When I think back on the times I had the best gym routine, it was because I had an accountability partner. He was someone I knew would be there no matter what, who would (with my earlier permission) give me grief if I wasn't, and who would challenge me to set stretch goals.
I think about the time I was best at stopping for lunch at the office and engaging socially with colleagues, it was because of an accountability partner. It was a routine I needed to start, partially for personal reasons and partially for professional reasons, so I asked someone who always stopped for lunch to pick me up on the way to the lunchroom everyday.
When I think about training for the marathon I ran, it was because I did it with an accountability partner. In that situation we were holding one another accountable. If I didn't want to go out for a training run, he pushed me and vice versa. When we ran the race we played the same role for one another. I hit a wall around 21km while he hit a wall around 32km, we were able to push the other one forward to break down those walls.
If you want to make a change and/or create a routine - think about who is going to hold you accountable.
Some things to think about when selecting an accountability partner:
1. Pick someone who is not going to cave the moment you resist the new routine. Often this means arming them with the power to challenge you before you dive in. An example? I was recently trying to make a change in my eating before bedtime. I asked my husband to help me stay on track and hold me accountable. I told him, before I got started, not to cave in no matter what I said. I gave him permission to tell me 'no' in the moment, which, knowing I gave him the power to say no in itself has helped hold me to my goal.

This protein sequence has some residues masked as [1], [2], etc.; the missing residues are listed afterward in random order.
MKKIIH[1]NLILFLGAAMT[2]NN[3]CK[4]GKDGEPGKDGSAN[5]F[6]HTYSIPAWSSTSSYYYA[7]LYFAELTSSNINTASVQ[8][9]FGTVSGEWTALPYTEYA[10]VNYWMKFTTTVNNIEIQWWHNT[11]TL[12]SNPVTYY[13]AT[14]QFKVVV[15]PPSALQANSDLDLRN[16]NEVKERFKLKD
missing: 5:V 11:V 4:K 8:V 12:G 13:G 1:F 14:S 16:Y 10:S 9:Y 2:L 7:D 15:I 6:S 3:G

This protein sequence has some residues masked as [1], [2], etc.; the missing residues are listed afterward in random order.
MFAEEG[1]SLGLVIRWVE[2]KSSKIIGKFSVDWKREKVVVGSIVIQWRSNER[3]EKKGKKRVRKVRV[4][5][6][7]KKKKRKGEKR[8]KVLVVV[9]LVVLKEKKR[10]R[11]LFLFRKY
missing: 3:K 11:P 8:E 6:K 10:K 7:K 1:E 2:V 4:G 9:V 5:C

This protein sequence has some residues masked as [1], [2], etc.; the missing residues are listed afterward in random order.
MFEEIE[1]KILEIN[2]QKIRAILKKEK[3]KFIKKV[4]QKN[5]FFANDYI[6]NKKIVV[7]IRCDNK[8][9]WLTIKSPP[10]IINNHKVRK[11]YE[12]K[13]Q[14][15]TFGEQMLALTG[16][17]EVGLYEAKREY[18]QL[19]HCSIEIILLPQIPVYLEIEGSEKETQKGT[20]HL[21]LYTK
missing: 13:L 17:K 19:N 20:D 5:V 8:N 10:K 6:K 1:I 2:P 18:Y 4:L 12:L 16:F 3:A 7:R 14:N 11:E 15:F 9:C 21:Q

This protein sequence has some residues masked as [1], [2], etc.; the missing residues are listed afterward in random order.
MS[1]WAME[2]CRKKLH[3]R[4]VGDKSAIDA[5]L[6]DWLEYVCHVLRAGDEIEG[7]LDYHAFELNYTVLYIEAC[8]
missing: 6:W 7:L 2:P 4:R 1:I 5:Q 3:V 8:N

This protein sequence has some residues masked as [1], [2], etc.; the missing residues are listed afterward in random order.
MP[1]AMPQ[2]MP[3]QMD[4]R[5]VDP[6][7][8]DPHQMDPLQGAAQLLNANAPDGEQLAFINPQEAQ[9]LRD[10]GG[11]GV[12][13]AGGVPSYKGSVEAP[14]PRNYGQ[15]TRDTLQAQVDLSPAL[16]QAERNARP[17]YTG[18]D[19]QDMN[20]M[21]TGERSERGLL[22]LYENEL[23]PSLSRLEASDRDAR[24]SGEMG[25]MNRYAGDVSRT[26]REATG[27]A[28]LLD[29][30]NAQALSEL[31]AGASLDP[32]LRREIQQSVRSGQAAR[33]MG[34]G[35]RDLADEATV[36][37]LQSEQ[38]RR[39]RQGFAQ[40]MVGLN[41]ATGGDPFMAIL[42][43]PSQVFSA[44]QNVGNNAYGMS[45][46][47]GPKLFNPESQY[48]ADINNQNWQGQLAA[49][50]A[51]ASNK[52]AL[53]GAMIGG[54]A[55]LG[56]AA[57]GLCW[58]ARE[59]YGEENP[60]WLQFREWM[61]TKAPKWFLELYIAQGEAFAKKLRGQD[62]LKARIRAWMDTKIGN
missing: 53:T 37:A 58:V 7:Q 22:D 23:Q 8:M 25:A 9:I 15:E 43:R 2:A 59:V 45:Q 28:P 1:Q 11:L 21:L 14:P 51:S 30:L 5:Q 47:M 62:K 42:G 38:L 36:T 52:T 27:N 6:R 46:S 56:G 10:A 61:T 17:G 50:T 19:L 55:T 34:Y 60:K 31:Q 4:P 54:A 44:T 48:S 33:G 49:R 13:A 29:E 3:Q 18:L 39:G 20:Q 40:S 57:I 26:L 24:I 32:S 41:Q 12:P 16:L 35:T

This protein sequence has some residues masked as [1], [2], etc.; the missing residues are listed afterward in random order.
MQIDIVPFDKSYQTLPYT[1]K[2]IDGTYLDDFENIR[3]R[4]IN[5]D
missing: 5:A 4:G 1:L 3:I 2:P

2. Choose someone you want to spend time with, perhaps even someone you wish you could spend more time with. Time is the ultimate gift we can give anyone.
3. Set expectations. Explain your goals, why you chose them, and how you foresee that they can help you. Answer the question, "What support do I need from my accountability partner?"
4. Make sure they want it too. The best accountability partners are often the people who want to do it too. Even better are those who are already doing it.
5. Allow room for error. Forgive yourselves when you don't succeed. Have a plan in place to get right back on track (it helps to create this in advance as well - i.e. if we miss Wednesday Zumba class, we will automatically default to the Thursday morning class).
Who can help you achieve your goals this winter?